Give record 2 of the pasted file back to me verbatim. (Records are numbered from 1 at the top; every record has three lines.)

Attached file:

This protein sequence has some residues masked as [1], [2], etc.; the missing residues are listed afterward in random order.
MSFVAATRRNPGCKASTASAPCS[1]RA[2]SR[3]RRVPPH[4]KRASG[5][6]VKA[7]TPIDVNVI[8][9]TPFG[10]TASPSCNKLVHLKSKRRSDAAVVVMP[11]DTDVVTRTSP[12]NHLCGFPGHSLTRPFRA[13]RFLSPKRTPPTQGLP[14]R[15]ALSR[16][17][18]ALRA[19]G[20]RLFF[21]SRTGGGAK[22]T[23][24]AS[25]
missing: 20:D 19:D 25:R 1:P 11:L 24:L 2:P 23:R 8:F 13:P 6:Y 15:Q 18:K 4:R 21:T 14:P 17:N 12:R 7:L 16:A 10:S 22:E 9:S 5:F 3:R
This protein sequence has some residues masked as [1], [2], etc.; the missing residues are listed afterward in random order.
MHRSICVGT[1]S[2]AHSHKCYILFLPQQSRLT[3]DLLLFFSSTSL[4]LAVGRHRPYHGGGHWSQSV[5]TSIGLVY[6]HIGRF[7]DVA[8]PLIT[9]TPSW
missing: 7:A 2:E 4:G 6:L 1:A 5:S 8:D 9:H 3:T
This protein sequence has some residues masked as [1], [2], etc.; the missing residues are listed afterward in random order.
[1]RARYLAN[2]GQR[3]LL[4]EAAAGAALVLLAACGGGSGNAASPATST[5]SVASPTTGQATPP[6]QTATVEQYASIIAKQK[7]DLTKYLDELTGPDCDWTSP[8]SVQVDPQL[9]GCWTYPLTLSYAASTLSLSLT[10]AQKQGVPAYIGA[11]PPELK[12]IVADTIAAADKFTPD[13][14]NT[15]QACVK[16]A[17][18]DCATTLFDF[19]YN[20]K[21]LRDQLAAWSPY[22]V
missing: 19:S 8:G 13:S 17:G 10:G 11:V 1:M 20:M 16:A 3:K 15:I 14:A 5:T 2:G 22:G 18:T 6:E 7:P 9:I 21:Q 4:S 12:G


This protein sequence has some residues masked as [1], [2], etc.; the missing residues are listed afterward in random order.
MHRSICVGT[1]S[2]AHSHKCYILFLPQQSRLT[3]DLLLFFSSTSL[4]LAVGRHRPYHGGGHWSQSV[5]TSIGLVY[6]HIGRF[7]DVA[8]PLIT[9]TPSW
missing: 7:A 2:E 4:G 6:L 1:A 5:S 8:D 9:H 3:T